Duncan McLean (writer)

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Duncan McLean, Inishbofin, 2010

Duncan McLean (born 1964) is a Scottish novelist, playwright, and short story writer.

Life and works[edit]

Duncan McLean was born in Fraserburgh[1] and has lived in Orkney since 1992. While based in Edinburgh in the 1980s, he started writing songs, stand-up routines, and plays for the Merry Mac Fun Co,[1] a street theatre and comedy act with agitprop tendencies. The Merry Macs won various awards, and were twice nominated for the Perrier Comedy Award.[2]

In the 1990s McLean was part of a loose grouping of writers centred on Edinburgh whose characters were mainly poor, working class and young, whose themes were drugs, drink, dance music, violence and alienation, and who took their inspiration variously from the Glaswegian writers of the previous generation, notably James Kelman, and from overseas writers like Richard Brautigan[3] and Knut Hamsun.[4] Among the so-called "Beats of Edinburgh", besides McLean, were Irvine Welsh, Alan Warner, Laura Hird and Gordon Legge, along with the publisher Kevin Williamson.[5]

In December 1990, with the writer James Meek, McLean set up and ran the Clocktower Press, a small but influential publishing house, which helped bring a new generation of Scottish writers to wider attention. McLean, Meek and the artist Eddie Farrell invested £50 each to print the first booklet, Safe/Lurch, with both writers contributing a story and Farrell illustrating the cover.[6] After the first three booklets Meek moved to Kiev and McLean went on to publish seven more, including the first separately-published extracts of what would later become Irvine Welsh's Trainspotting.[7] The fifth of the Clocktower series, it was printed in April 1992 in an edition of 300 under the title Past Tense: four stories from a novel.[6][8]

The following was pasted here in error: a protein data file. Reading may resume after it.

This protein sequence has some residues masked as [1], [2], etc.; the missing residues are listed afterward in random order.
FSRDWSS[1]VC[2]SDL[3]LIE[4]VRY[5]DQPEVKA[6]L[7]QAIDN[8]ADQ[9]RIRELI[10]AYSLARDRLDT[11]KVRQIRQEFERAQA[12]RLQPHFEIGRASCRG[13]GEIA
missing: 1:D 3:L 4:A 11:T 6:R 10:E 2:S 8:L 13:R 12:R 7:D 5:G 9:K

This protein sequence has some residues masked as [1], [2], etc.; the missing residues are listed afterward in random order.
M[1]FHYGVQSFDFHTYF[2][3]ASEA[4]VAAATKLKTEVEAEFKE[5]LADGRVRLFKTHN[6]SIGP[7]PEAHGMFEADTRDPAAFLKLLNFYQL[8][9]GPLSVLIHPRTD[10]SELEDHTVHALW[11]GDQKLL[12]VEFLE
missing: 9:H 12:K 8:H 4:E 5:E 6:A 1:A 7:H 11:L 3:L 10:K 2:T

In 1992, McLean published his first book, a collection of short stories called Bucket of Tongues,[1] and since then has published several more books, including the acclaimed coming-of-age novel Blackden and a collection of plays, entitled Plays:One. In 1995 he published the novel Bunker Man and in 1998 his travelogue Lone Star Swing was published, which saw McLean tracing the roots of country music precursor Bob Wills.

In recent years, he has divided his time between writing, music, and running an off-license. In 2006, he won the prestigious trade award, UK Restaurant Wine Supplier of the Year, and ten years later a major New Zealand Wine merchant award. In 2007 he founded the annual Orkney Wine Festival, the only event of its kind in Scotland.[9]

A new series of theatre pieces began with a translation of Aalst, a Belgian play by Pol Heyvaert, which toured the UK and Australia for the National Theatre of Scotland in 2007.[10] McLean leads a western swing band called the Lone Star Swing band, which in 2009 and 2010 toured Scotland and Ireland in a new McLean play, "Long Gone Lonesome." With a slightly different cast, the play toured five US states in 2012. Telling the story of the reclusive Shetland musician Thomas Fraser, the play was produced by the National Theatre of Scotland, and directed by Vicky Featherstone. 'Long Gone Lonesome' was featured in the BBC TV documentary, 'National Theatre of Scotland: A Dramatic Decade' broadcast in September 2016.[11]